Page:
K’s Denki is a nationwide consumer electronics chain known for their large-scale stores offering reasonably priced goods. Since its founding in the 1970s, K’s Denki has grown to over 3,000 outlets and was awarded “Japan’s Most Respectable Company” earlier this year.
This steady and continued success is attributed to K’s Denki’s original style of retail which includes principles such as, “The customer is not king,” and “Don’t work too hard.”
■ Don’t work too hard
As of 2012, K’s Denki was ranked fourth in the consumer electronics industry. However, they openly encourage staff not to strive to be first. They feel rushing to the top often ends in a short business life. A slow and steady growth is the key to longevity.
That’s not to say working at K’s Denki is a laid-back party. Employees are discouraged from ever touching any of the fun electronics around as there’s no way work gets done when that’s happening. Also, there are reportedly 425 different arrangements of shifts at the stores, but only around 60 of them are actually used. This is to minimize too many staff members working together on overlapping shifts.
The general rule around K’s Denki is to work smart rather than work hard. This philosophy can be found in their hiring policies as well. Rather than actively searching out the best workers, managers focus on avoiding terrible workers. The belief is it’s better to get a solid group of reasonably above-average workers rather than trying to build a team of perfect staff.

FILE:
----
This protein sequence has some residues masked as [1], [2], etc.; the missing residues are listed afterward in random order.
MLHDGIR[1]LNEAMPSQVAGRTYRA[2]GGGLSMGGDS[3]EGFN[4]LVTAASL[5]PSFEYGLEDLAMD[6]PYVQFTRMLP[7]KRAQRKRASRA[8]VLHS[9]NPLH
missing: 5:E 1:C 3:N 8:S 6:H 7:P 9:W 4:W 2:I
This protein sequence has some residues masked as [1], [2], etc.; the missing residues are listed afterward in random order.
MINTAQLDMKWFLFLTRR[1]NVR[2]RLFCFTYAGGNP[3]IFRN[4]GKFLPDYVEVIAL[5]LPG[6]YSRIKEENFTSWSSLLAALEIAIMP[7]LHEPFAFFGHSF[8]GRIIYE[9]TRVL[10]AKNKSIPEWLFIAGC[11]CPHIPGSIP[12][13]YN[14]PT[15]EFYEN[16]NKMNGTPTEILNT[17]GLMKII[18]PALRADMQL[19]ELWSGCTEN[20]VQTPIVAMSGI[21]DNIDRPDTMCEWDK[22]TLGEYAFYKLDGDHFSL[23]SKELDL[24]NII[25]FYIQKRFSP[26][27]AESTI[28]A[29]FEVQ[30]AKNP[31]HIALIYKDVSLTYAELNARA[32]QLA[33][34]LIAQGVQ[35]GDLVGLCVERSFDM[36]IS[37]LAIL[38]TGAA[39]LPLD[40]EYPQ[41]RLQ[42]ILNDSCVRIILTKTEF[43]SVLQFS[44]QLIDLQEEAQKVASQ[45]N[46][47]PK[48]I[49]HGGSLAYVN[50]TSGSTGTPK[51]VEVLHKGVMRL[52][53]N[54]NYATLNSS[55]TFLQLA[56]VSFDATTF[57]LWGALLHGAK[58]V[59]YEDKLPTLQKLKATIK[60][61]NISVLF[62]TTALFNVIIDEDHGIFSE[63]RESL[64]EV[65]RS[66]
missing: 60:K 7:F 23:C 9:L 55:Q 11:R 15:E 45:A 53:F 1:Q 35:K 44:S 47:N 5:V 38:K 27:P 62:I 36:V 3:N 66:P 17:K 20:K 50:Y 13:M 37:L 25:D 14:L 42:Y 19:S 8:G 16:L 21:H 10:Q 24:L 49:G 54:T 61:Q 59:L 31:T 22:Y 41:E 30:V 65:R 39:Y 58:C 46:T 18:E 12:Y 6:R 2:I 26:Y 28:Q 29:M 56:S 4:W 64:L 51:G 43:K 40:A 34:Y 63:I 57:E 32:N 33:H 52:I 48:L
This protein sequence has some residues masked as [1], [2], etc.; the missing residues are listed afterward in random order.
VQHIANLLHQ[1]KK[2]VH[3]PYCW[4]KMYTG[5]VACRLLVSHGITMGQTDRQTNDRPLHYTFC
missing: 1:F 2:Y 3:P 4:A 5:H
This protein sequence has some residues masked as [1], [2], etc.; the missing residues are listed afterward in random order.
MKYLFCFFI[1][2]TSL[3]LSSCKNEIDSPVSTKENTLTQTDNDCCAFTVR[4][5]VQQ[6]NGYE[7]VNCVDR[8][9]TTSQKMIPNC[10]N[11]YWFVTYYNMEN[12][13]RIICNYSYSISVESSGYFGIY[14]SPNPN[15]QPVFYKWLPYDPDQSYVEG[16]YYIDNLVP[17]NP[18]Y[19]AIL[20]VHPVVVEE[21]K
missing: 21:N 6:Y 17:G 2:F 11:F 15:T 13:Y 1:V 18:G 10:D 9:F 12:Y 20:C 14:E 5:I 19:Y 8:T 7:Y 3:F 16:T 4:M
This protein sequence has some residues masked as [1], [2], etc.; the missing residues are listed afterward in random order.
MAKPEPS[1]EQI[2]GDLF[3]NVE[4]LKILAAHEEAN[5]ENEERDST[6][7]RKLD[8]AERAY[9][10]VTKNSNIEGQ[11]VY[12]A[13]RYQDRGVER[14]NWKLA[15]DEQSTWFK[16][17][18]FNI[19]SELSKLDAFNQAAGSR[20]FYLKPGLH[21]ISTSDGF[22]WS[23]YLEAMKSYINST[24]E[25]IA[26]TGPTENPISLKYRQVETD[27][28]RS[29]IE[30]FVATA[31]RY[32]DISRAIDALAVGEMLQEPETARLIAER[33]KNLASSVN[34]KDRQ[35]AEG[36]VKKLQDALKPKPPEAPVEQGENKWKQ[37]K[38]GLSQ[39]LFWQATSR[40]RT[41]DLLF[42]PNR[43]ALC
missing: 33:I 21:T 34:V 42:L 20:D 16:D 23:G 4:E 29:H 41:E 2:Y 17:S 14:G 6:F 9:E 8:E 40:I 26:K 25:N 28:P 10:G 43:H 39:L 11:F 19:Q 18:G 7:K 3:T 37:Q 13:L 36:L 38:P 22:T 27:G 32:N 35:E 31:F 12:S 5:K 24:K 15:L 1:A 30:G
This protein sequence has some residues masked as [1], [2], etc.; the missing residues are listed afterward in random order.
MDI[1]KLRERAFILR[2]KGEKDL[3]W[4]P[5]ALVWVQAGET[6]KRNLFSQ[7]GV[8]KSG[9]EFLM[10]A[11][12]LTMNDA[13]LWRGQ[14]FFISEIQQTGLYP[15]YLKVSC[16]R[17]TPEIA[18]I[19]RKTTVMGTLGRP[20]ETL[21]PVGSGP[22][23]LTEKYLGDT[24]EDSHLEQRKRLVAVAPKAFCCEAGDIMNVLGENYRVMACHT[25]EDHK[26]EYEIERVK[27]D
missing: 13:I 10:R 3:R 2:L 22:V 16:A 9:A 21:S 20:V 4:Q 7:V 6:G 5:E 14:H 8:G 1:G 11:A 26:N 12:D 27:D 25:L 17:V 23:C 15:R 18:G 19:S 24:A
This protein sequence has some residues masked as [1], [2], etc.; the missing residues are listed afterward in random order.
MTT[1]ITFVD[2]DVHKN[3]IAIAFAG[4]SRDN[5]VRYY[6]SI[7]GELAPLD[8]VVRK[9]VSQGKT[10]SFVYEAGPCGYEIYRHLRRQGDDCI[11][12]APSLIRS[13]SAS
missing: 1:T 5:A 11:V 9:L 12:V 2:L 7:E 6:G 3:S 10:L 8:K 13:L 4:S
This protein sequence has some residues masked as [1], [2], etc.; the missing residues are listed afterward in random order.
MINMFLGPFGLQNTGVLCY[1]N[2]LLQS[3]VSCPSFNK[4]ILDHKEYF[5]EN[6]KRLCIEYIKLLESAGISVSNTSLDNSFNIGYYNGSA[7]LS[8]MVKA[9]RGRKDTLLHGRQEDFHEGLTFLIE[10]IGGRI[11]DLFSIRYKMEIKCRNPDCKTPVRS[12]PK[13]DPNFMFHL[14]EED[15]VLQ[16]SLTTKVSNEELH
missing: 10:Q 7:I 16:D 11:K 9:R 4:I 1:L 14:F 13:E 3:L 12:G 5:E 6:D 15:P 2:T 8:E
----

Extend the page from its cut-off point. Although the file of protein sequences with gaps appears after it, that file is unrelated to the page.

■ The customer is not king
While K’s Denki thinks the customers are swell, they feel that they’d be better served with lower prices than over-attentive staff. Salespeople do not work on commission, which means that there is no danger of them feeling pressured to sell or being overly pushy with shoppers. They are also instructed that in order of importance; staff come first, then the suppliers, and finally the customer.
To further increase their value to the company, the employees are offered stock options, which if taken allows them access to their own employer’s stockholders’ meetings. On the other hand, K’s Denki is also one of the very few electronics stores that doesn’t issue its customers point cards. Instead they hope their shoppers will appreciate consistently low prices.
■ Aggressive with competition
K’s Denki can also be rather vicious against their rival retailers. Their idea of strategic placement is to set up a new store as close to an existing competitor as possible. Not only that, they design their new store to be 1.5 to 1.7 times as large, simply to give the appearance that they offer a wider variety of goods, even if they don’t.
With all of these strategies in play the company boasts that their profit margin exceeds that of their nearest rival Yamada Denki by minimizing the cost of management and passing the savings on to customers.
So if you’re willing to sacrifice service for discounts this might be the place for you. But don’t go there too much, or you might make them number one.
Source: Naver Matome
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